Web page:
AN AMBITIOUS plan to create what is expected to be the largest community-run hydro-power project in the country has moved a step forward, it was announced yesterday.
Sheffield Renewables has raised £65,000 towards its hydro-electricity project at Jordan Dam on the River Don near Meadowhall, an amount which the not-for-profit organisation said was “beyond its expectations” at this early stage of fundraising.
Planning permission has already been granted for the £500,000 hydro-power project, which will see a modern Archimedes screw installed at Jordan Dam, which separates the River Don from the canal.
The downward movement of water will then be used to generate up to 310,000 kilowatts of energy each year – the same amount as would typically be used by 80 average-sized family homes over a 12 month period.
The £65,000 raised so far has come from Sheffield Renewables’ “community shares” scheme, which gives environmentally-minded individuals and organisations the chance to buy into the innovative project.
A spokesman for Sheffield Renewables said yesterday: “The aim is to provide an attractive ethical investment opportunity. Investors receive a modest return, complemented by wider social and environmental benefits.
“The share offer was open to those who had already expressed an interest in the hydro scheme at Jordan Dam and contributes towards the £250,000 target for community investment.
“A further community share offer will be launched to the public this winter, enabling all individuals, organisation and businesses interested in local, ethical and sustainable investing to contribute the remaining £185,000.”
The managing director of Sheffield Renewables, Rob Pilling, said that the aim of the community share scheme was both to raise funds and to attract new members.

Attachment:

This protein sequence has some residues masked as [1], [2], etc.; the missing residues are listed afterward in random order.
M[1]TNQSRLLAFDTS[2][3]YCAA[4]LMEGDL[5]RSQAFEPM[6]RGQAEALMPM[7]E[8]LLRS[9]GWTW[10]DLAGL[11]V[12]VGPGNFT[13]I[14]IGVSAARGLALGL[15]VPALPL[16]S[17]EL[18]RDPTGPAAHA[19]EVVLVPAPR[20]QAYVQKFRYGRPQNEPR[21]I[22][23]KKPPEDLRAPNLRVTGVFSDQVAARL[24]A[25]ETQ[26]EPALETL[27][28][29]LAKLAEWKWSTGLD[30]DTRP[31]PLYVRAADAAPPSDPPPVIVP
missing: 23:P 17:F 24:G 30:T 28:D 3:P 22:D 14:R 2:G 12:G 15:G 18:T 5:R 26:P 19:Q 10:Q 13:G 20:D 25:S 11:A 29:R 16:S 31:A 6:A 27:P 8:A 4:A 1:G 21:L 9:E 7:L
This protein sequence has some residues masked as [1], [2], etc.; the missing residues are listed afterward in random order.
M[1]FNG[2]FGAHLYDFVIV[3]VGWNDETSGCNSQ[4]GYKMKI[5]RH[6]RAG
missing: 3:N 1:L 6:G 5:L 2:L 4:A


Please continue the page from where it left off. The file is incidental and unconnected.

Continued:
He added: “The £65,000 was beyond our expectation at this stage, which gives added confidence in the fundraising potential of the scheme and our offer. To see 50 new members involved is equally encouraging. It shows their enthusiasm and support for the project and provides vital momentum as we move towards our public share offer this winter.”
It is thought that £250,000 of the £500,000 needed for the Jordan Dam project will come from community investment, while the other half of the money will come from grants.
If funding is put in place over this winter, construction work on the project is set get underway next year.
The Jordan Dam hydro-electricity scheme is currently Sheffield’s second-largest community share scheme, following on from the Portland Works share offer which was launched earlier this year.
Portland Works is currently aiming to raise up to £750,000 to buy and operate the former cutlery works as a social enterprise.
The Portland Works building, near Bramall Lane, would then provide affordable workshops and studios for craftspeople, creative industries and small business start-ups.
As well as the Jordan Dam project, Sheffield Renewables is behind another hydro-power scheme in the city.
That project, a collaboration with Sheffield Council and Kelham Island Museum, would involve putting in a water wheel on the River Don at Kelham Island. It is thought that the water wheel could generate 75,000 kilowatts of electricity a year – enough to power 20 homes.
A spokesman for Sheffield Renewables said that a planning application has now been submitted for the Kelham Island project.
He added: “The application has been submitted and was put on hold while we did some more research into issues such as noise and wildlife.”
That application will be considered by Sheffield Council at a future meeting of its city centre, south and east planning board.